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Do you add books to be purchased when downloading a free book?

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This week Harlequin has been giving a book away a day at its ebook site.    The first day, I bought a couple of other titles, as the free book looked lonely in my cart.   I wondered how many others actually bought books with their free book download.

Jane Litte is the founder of Dear Author, a lawyer, and a lover of pencil skirts. She spends her downtime reading romances and writing about them. Her TBR pile is much larger than the one shown in the picture and not as pretty. You can reach Jane by email at jane @ dearauthor dot com

10 Comments

  1. Anne Douglas
    Dec 30, 2008 @ 11:17:44

    Just the freebies.

    But now that I have a handle on how to deal with the drm issues (Digital editions/how it creates a pdf which I can then swap to my eReader) and the Sony Reader I will download more. I used to have a Blaze monthly subscription, but it went by the wayside when I swapped banks/didn’t change card details. Now that I’ve got the digital thing sorted, and won’t have to read on my screen, I’ll start picking them back up again I think.

  2. theo
    Dec 30, 2008 @ 11:25:57

    I didn’t vote, only because there’s no “None, because the ebook listed didn’t appeal to me”. I think it depends on where the ebook leads me (genre) as to whether or not I would buy more. So far, none of the ebook giveaways anywhere have really caught my eye. *sigh*

    And I love free things!

  3. Mireya
    Dec 30, 2008 @ 11:44:08

    I went in search of Rhyannon Byrd’s books heh

  4. Bev Stephans
    Dec 30, 2008 @ 11:59:04

    The only freebies I have downloaded have been from author’s websites so there
    weren’t any books for sale.

    As far as the other freebies, none of them have appealed to me.

  5. A Romance Reviewer
    Dec 30, 2008 @ 12:09:00

    Honestly, even if the Ebook is free, I don’t take part in the offer as I still like to hold something in my hand….turning the pages, flag an important message in the book.

  6. cecilia
    Dec 30, 2008 @ 13:42:40

    I usually will just take the freebie, but I generally hope it’s going to be good so that I’ll want to go back and buy something by that author.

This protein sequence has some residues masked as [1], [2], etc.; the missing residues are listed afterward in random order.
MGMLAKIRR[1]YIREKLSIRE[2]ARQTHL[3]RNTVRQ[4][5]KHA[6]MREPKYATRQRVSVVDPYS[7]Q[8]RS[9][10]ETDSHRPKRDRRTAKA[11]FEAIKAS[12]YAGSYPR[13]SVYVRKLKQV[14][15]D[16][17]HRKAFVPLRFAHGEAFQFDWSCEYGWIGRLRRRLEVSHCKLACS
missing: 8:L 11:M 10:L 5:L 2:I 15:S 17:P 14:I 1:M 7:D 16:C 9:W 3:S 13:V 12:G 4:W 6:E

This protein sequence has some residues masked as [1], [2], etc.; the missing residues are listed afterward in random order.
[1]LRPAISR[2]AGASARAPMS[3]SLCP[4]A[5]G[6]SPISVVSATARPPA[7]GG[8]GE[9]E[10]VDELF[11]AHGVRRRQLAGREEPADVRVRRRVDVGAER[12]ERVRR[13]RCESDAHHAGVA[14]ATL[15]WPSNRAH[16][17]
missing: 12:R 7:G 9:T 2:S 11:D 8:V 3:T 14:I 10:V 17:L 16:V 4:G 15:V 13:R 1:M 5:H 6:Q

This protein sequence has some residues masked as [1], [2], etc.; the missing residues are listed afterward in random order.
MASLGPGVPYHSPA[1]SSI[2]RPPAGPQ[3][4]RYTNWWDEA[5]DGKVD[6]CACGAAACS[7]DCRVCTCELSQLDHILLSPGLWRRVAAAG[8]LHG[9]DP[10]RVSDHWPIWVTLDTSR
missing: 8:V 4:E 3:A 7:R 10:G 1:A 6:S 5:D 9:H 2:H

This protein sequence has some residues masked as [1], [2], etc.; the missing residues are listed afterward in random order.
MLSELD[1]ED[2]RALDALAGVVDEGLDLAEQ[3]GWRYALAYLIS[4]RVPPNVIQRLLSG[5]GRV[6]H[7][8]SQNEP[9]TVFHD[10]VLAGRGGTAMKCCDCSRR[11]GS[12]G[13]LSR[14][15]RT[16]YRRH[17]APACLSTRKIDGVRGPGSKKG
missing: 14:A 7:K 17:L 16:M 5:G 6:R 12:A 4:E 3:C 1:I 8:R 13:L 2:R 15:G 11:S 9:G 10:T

7. joanne
    Dec 30, 2008 @ 18:06:18

    I take the download to read later and then have gone back to look at the author’s other titles if I enjoyed the freebie.

    I also try to pass the freebie site on to someone I know who reads the kind of fiction with a note that they said they were looking for a new m/m or sci-fi or fantasy or whatever author.

  8. Angie
    Dec 31, 2008 @ 04:35:41

    For me, it depends what site I’m on. In the case of Harlequin, I don’t even go for the freebies. :/ I’m not into category books, but the first time I saw they were giving something away I figured what the heck and went and got it. I couldn’t get it to work, though — I forget whether it wouldn’t download, or I couldn’t open it, or whatever the problem was, but I futzed with it for half an hour or so, then shrugged and walked away. I was willing to try one of their books for free, but if it was going to fight with me, I wasn’t interested enough to fight back.

    On other sites, if they have books I actually want and assuming I can download and open them to actually read [cough] I might or might not grab some books to buy while I get the freebie. I’ve done it on Fictionwise, and maybe one or two other places. Even if I don’t buy anything right then, though, if I like the freebie a lot I’m likely to go back looking for more by the same author later, which is the point of giving away a freebie, right?

    Angie

  9. ms bookjunkie
    Dec 31, 2008 @ 08:38:32

    I just get the freebies. For a couple of reasons.

    Reason one: Paying for non-freebie stuff. How to do it? Don’t have a credit card, or Paypal account or whatever.

    Reason B: Figuring out what works on my MacBook is a headache. I’m a bit (!) technically challenged and none on my nerd relatives is Mac-literate (except the husband of a cousin and since he’s pretty much a stranger to me, the idea of calling him with stupid questions doesn’t appeal – unless I screw up really badly, and I really, really try not to do that).

    In case I ever get it together, I have a list of authors I want to try.

  10. Kat
    Jan 01, 2009 @ 02:11:18

    I just get the freebies, for the simple reason that I have yet to have an ebook work with Linux, even though PDFs are strongly supported.

    I just tried again with another freebie. No dice.

    Both my laptop and my portable internet tablet run Linux.

    If any “industry” people are reading this: Linux has over 30 million users worldwide, and is growing. Yes, it’s mostly a freeware platform on the desktop, but people do buy software for it, and certainly buy content that works on it.

    A lot of Linux users would certainly buy ebooks… if we could open the files. Even if (when) ebooks become the norm, all that means is that eventually someone will write an ebook reader for Linux, with or without the help of the content providers. Since the content providers are providing the content, not the software, I don’t see why they would care, but they seem to.

    Any no, I’m not going to switch from my operating system and all the applications I’ve come to rely upon just for something I’m not sure I wouldn’t rather buy on paper anyhow.

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